Vaccination against the forkhead family transcription factor Foxp3 enhances tumor immunity.
Depletion of CD4+CD25+ regulatory T cells (Treg) by treatment with alphaCD25 antibody synergizes with vaccination protocols to engender protective immunity in mice. The effectiveness of targeting CD25 to eliminate Treg is limited by the fact that CD25, the low-affinity interleukin-2 receptor, is up-regulated on conventional T cells. At present, foxp3 is the only product known to be exclusively expressed in Treg of mice. However, foxp3 is not expressed on the cell surface and hence cannot be targeted with antibodies. In this study, we tested the hypothesis that vaccination of mice against foxp3, a self-antigen expressed also in the thymus, is capable of stimulating foxp3-specific CTL that will cause the depletion of Treg and enhanced antitumor immunity. Vaccination of mice with foxp3 mRNA-transfected dendritic cells elicited a robust foxp3-specific CTL response and potentiated vaccine-induced protective immunity comparably with that of alphaCD25 antibody administration. In contrast to alphaCD25 antibody treatment, repeated foxp3 vaccination did not interfere with vaccine-induced protective immunity. Importantly, foxp3 vaccination led to the preferential depletion of foxp3-expressing Treg in the tumor but not in the periphery, whereas alphaCD25 antibody treatment led to depletion of Treg in both the tumor and the periphery. Targeting foxp3 by vaccination offers a specific and simpler protocol for the prolonged control of Treg that may be associated with reduced risk of autoimmunity, introducing an approach whereby specific depletion of cells is not limited to targeting products expressed on the cell surface.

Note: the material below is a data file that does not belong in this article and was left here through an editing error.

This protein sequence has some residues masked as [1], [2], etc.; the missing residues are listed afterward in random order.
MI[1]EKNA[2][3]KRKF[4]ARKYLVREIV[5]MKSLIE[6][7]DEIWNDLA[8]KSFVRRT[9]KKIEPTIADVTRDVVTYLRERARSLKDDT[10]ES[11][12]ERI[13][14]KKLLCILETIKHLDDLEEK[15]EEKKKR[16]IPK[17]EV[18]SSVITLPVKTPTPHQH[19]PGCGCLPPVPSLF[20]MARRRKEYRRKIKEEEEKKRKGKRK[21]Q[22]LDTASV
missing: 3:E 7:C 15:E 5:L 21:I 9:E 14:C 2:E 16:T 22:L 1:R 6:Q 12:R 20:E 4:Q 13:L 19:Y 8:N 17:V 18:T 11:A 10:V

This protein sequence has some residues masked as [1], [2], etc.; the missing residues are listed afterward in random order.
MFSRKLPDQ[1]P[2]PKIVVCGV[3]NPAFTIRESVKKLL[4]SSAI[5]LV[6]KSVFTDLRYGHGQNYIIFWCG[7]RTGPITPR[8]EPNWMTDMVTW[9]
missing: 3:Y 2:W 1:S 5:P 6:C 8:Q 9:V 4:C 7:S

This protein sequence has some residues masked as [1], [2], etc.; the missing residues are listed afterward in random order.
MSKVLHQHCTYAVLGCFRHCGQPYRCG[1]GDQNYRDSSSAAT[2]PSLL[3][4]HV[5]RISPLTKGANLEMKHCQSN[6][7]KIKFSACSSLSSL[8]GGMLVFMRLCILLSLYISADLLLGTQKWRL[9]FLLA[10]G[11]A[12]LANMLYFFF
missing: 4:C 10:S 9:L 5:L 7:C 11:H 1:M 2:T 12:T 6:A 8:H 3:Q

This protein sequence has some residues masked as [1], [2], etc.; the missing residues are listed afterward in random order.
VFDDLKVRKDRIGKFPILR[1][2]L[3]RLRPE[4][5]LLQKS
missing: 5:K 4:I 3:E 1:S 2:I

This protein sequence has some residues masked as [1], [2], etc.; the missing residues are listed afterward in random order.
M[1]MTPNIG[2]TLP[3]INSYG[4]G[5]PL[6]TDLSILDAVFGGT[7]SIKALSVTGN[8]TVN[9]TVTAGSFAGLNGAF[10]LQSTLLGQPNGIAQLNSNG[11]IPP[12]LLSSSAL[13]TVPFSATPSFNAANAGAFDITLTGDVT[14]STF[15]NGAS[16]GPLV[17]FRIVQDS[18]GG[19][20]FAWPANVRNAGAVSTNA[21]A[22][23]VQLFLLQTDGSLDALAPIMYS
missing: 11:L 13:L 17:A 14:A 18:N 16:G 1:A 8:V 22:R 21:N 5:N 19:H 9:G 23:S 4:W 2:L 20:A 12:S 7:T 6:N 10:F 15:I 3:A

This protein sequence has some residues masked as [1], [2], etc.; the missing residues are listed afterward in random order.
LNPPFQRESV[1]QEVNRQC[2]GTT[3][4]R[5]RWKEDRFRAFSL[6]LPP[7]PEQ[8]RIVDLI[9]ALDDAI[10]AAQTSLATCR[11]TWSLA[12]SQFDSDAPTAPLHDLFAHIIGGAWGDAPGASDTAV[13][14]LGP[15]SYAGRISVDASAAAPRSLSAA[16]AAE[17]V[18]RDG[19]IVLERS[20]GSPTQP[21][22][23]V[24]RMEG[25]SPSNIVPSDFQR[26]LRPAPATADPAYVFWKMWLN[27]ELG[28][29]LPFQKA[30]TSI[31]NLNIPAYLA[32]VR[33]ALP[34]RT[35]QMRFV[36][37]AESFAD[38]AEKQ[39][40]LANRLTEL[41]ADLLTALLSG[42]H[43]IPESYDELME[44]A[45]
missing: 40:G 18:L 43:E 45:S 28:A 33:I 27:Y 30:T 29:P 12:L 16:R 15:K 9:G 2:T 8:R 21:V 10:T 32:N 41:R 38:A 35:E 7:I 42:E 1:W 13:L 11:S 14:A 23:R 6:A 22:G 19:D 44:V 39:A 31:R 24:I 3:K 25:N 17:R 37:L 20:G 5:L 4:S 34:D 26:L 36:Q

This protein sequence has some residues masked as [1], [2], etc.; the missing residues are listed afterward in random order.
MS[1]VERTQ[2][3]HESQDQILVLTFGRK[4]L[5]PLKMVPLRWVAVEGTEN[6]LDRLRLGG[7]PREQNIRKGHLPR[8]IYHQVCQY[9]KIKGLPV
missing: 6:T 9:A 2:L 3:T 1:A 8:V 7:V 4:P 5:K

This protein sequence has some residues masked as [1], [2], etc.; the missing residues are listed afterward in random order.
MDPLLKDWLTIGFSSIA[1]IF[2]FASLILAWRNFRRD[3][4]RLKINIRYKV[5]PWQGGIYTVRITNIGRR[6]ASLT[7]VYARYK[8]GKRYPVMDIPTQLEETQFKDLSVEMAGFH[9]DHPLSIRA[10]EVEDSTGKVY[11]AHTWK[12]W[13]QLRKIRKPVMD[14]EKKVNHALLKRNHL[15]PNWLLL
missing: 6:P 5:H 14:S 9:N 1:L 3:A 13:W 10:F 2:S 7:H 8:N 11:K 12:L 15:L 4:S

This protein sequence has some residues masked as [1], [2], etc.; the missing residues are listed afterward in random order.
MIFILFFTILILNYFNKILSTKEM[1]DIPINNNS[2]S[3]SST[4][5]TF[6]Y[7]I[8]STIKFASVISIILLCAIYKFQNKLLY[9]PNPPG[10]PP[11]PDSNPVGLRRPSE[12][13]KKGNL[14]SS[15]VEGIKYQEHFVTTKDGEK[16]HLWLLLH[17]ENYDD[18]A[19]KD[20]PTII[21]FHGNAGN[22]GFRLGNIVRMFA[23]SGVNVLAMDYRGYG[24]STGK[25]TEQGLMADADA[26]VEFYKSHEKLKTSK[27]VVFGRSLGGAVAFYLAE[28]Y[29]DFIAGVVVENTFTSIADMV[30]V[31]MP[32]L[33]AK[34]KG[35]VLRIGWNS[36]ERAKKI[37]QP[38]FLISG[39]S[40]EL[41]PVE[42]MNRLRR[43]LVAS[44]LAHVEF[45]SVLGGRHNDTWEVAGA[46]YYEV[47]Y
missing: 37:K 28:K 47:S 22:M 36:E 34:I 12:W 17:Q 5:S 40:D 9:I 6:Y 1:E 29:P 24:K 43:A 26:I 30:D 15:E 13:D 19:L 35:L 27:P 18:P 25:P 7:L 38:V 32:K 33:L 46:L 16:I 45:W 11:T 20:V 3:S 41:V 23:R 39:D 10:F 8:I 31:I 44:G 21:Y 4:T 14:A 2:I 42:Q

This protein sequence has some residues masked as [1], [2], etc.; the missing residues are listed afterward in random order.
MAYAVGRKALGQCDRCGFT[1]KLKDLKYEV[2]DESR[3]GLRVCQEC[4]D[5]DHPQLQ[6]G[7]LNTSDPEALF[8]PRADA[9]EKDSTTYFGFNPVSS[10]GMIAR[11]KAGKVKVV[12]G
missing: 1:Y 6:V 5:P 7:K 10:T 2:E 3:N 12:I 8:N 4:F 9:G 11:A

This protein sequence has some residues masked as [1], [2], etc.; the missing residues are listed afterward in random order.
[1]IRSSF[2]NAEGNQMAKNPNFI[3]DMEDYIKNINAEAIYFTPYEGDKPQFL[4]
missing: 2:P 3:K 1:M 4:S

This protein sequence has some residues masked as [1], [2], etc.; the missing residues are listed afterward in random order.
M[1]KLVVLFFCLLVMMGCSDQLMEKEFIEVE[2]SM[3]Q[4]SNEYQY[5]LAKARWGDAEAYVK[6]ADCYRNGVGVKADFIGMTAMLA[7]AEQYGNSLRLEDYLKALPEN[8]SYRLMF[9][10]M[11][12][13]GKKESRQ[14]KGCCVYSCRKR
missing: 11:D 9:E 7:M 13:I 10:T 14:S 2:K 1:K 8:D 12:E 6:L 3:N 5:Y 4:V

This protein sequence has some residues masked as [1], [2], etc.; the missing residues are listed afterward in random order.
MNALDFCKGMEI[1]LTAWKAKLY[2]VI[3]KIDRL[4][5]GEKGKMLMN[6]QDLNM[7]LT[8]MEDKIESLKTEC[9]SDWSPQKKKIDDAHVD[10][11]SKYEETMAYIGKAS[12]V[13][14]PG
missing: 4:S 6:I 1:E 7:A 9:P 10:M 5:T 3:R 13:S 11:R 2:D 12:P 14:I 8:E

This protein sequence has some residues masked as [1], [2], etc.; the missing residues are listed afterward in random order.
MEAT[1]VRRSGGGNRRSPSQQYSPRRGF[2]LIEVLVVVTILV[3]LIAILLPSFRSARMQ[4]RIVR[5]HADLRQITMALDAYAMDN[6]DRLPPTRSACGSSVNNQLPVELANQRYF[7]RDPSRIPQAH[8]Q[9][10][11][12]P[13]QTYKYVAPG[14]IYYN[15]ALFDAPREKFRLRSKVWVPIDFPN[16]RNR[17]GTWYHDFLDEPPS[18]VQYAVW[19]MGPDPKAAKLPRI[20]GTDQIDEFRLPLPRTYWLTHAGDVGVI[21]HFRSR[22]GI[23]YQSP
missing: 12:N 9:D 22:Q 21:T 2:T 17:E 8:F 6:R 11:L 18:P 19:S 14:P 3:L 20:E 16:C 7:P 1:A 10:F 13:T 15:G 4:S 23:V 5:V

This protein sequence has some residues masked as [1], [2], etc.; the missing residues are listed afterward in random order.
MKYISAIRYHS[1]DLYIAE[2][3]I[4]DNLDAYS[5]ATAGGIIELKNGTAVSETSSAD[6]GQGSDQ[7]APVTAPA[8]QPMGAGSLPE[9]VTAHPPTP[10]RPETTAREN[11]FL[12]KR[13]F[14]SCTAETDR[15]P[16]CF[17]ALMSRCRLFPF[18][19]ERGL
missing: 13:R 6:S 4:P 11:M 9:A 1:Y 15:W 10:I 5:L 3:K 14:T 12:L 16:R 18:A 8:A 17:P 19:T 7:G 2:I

Nair, S; Boczkowski, D; Fassnacht, M; Pisetsky, D; Gilboa, E
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